British Labour politician Peter Mandelson takes to the Financial Times to argue that, after all we’ve seen, the UK should still tether itself to the euro down the line. Wow:
Saving the single currency is about to push the 17 states of the eurozone into attempting an ambitious new level of political integration. The UK government itself argues that the eurozone’s future new depends on it following what UK Chancellor George Osborne calls “the remorseless logic” of fiscal and political integration.
The eurozone, to survive, has no alternative but to try to follow that logic. Most other EU states, for reasons that are a mix of conviction and strategic calculus, are likely to follow. The obstacles to this process are legion, but that does not mean it is bound to fail. Nor is it inconceivable that Britain could find itself a decade from now the only state - or at least the only large state - in the EU but outside the Eurozone as a matter of policy. The single currency and the currency zone will be the defining criteria of ‘core’ Europe. Britain would be a European annex. The EU will have been rebooted, with the UK on the outside.
Brad DeLong resurrects his “stupidest man alive award” for Mandelson.
— The Tampa Bay Times reports that banks are canceling scads of foreclosure auctions in Florida, in a bid to avoid flooding the market, but also to avoid fees.
In the last 12 months, lenders have canceled auctions on 4,204 properties in Pinellas and Hillsborough counties. Sales have been canceled two, three, even nine times on some homes.
In many cases, banks delay seizures to avoid having to pay maintenance bills or homeowner association fees. Meanwhile, neighbors fend off vandals and thieves and worry about property values falling because of the deteriorating houses.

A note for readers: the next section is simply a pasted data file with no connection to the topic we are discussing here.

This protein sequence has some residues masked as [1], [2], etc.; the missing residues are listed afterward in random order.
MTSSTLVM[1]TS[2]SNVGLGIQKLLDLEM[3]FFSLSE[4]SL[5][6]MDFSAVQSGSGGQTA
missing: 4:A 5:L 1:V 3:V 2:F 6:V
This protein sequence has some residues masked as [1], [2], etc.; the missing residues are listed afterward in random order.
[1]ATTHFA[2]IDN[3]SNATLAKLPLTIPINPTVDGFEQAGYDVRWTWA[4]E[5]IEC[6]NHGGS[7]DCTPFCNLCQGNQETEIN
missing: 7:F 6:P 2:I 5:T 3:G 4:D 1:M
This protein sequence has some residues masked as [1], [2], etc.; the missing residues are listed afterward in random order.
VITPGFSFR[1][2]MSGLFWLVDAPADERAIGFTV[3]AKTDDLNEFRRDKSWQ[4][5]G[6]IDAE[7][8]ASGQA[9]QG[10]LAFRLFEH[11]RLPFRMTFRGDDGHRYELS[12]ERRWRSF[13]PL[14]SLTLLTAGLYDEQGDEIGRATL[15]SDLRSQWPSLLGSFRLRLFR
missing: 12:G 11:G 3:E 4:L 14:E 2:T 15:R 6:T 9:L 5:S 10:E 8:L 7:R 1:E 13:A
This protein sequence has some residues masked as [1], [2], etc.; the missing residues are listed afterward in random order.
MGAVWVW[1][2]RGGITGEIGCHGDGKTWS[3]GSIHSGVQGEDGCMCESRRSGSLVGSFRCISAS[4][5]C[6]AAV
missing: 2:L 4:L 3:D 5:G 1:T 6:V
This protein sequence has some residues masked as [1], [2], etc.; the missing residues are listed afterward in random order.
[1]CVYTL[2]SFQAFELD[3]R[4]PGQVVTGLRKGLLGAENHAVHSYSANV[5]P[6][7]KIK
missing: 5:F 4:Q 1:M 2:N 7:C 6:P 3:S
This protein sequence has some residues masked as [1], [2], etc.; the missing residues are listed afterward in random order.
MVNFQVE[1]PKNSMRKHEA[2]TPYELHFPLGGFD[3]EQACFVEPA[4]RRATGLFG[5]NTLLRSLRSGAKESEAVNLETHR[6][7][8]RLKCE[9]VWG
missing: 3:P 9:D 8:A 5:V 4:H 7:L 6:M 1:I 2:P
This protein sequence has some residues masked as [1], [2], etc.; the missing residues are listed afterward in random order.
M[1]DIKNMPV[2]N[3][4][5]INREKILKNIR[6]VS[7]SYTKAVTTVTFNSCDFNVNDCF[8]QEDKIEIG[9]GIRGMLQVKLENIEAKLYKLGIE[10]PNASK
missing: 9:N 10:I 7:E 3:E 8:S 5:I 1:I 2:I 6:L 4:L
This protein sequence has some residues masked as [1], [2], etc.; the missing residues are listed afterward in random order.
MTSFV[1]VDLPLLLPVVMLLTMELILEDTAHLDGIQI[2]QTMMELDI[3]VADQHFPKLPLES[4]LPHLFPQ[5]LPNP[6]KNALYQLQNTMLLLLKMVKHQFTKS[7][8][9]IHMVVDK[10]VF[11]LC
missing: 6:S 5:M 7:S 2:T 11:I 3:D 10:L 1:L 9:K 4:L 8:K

A little context on how many homes actually sold or were on the market in the last year would have been nice.
The banking lobby disagrees that it’s stalling, of course:
Anthony DiMarco, executive vice president, said lenders are overwhelmed with thousands of foreclosures and aren’t cancelling sales to skirt maintenance and assessments.
“They are trying to move cases forward,” he said. “We’d rather keep people in homes.”
How many of these houses are empty and how many are still occupied?
— In the department of civic debacles, Chicago’s privatization of its parking meters has to rank up there on a list of all-time blunders.
The city sold its parking meters to Wall Street for $1.2 billion in 2009, creating a private monopoly on street parking in the city. Investors have sharply raised the price of parking in Chicago since and collections have skyrocketed.
The Sun-Times reports that Chicago collected $24 million from meters in 2008, the last year they were city-owned. The Wall Street group (with major German and Abu Dhabi investors) collected $83 million last year, and rates went up again at the start of this year. Now it’s demanding another $14 million from taxpayers.
The higher parking prices aren’t inherently a bad thing. But they’re egregious when a public resource is privatized in a sweetheart deal and the new revenue that could have gone to taxpayers is going to investors instead.
Can you use eminent domain on parking meters?